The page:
Do Generic Drugs Drastically Alter Market Dynamics?

Kanak is a member of The Motley Fool Blog Network -- entries represent the personal opinion of the blogger and are not formally edited.

Pharma companies have been paying off generic drug makers so that cheap generic drugs do not enter the market. In a settlement case involving AbbVie (NYSE: ABBV), the U.S. Supreme Court dealt a blow to this practice, allowing the FTC to take action against these deals. The judgment is seen as a “significant victory for the consumers and free trade.” However, the market remains relatively unaffected.

The case

The question for the Federal Trade Commission v. Actavis, No.12-416, was about the legality of payments made by Solvay Pharmaceuticals (now owned by AbbVie) to Actavis (NYSE: ACT), earlier known as Watson Pharmaceuticals. The FTC contended that this deal was a pay-for-delay payment that unlawfully restricted Actavis from producing a generic version of AndroGel, a testosterone gel brand owned by Solvay.

While generic drugs cost 15% as much as the original product, they lead to losses of 90% of market share for the brand-name drug maker. During the hearing, the justices noted that while a brand-name maker may lose much more than what a generic maker would make, such payments seem to allow a generic producer to make more money by staying out of the market than by producing the drug.

While the Drug Price Competition and Patent Term Restoration Act of 1984 encourages generic producers to challenge patents of branded drugs, reverse payments, as the pay-for-delay payments are called,  result from a loophole in the act.

Fighting for high stakes

The stakes are very high in brand-name drugs. In 2011, sales of pharmaceutical products totaled $320 billion. However, total prescriptions for branded drugs were only 18%, but accounted for 73% of the total amount spent by consumers.

Of particular mention is the case of Enbrel, the rheumatoid drug of Amgen (NASDAQ: AMGN). Enbrel is a genetically engineered anti-TNF compound, the same class as AbbVie’s Humira, and contributed $2.7 billion to the company’s revenue in Q4 2012. However, a recent study reported in the New England Journal of Medicine showed that Enbrel was no more effective in treating rheumatoid arthritis than a cocktail of three generic drugs. While Enbrel costs $25,000 a year, the generic alternative costs only $1,000.

Why you shouldn't need to worry

The Supreme Court decision opened the way for antitrust scrutiny of pay-for-delay agreements. This could mean that brand name companies would now be wary of using reverse payments or any other strategy for delaying generic versions.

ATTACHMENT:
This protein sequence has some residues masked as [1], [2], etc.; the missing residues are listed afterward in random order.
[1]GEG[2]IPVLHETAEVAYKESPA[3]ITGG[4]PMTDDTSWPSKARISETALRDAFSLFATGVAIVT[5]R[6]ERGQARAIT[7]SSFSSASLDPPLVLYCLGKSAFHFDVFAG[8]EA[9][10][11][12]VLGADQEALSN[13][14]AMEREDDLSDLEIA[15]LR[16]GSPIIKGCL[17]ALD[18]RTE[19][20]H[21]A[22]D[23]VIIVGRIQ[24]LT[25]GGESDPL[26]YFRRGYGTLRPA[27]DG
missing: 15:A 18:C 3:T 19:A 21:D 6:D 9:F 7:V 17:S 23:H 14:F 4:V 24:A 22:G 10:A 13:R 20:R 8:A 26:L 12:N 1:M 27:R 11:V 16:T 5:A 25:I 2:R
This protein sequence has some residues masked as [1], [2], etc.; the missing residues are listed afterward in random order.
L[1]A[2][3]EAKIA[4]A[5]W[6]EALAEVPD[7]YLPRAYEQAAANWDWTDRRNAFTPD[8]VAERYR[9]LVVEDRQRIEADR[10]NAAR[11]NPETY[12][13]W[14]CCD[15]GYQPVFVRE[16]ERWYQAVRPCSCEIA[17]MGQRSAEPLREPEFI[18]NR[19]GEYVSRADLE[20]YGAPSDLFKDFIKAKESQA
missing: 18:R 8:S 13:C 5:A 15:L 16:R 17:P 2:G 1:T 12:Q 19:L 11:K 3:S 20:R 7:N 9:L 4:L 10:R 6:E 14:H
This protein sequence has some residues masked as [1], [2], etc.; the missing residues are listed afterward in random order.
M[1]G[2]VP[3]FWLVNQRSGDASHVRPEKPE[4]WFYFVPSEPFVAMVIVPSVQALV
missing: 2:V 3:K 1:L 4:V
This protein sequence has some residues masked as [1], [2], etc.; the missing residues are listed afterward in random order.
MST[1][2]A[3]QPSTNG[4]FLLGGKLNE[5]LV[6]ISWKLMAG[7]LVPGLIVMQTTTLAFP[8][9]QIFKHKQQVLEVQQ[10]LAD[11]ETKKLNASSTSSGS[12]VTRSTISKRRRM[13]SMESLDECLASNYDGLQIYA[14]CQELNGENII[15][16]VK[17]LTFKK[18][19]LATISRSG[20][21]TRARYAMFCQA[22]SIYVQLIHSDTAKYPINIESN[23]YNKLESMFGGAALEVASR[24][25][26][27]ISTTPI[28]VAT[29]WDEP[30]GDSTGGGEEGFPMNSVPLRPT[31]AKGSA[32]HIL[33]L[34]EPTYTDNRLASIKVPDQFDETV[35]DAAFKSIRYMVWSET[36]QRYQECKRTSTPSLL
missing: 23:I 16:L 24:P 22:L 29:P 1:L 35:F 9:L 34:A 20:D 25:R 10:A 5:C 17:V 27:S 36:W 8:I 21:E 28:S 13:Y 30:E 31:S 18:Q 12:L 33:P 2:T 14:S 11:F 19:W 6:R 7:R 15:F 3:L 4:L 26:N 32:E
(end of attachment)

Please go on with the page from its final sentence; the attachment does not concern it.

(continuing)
In addition, developing nations are also gearing up to challenge patents that do not appear to be genuine or are against their government’s policy of providing cheap medicines to the population. The recent case of Pfizer losing a patent lawsuit in India is a classic example. Although the patent revocation was sent back to the patent office for reconsideration, it is a harbinger of tougher times in coming days.

However, AbbVie and Amgen have a range of products in the market and continue to launch new products. On June 13, 2013, the FDA approved a new indication (denosumab) for Amgen’s Xgeva for treatment of patients with giant cell bone tumors. A few days earlier, the company reported top-line Phase III results for trebananib, its candidate for treatment of ovarian cancer, and positive results from Phase III trials for talimogene laherparepvec for metastatic cancer.

AbbVie has more drugs in the market than one can count, and an equally strong pipeline of candidates for treatment of hepatitis C virus, rheumatoid arthritis, psoriasis, uterine fibroids, breast and other cancers. AbbVie may also develop an oral HCV treatment with its interferon-free cocktail of three drugs.

Both AbbVie and Amgen are dividend-paying companies – Abbvie yields 3.71% and Amgen 1.88%, which makes them suitable for inclusion in an income portfolio. Things may however change if the government goes soft on QE. If that happens, interest rates are likely to go up, and these payouts may not look so attractive then.

A note of caution

On the other side, the benefits from new launches need to be looked at in the backdrop of the nullifying effect of revenue loss from patent expirations.

Both Amgen and Abbvie have lost more than 5% in the last one month, which may lure investors to buy. At the same time, considering that the healthcare sector has had a good run since the last one year, I would suggest playing these two stocks with care, and waiting for a more substantial correction.

Dr.Kanak Kanti De has no position in any stocks mentioned. The Motley Fool has no position in any of the stocks mentioned. Try any of our Foolish newsletter services free for 30 days. We Fools may not all hold the same opinions, but we all believe that considering a diverse range of insights makes us better investors. The Motley Fool has a disclosure policy. Is this post wrong? Click here. Think you can do better? Join us and write your own!

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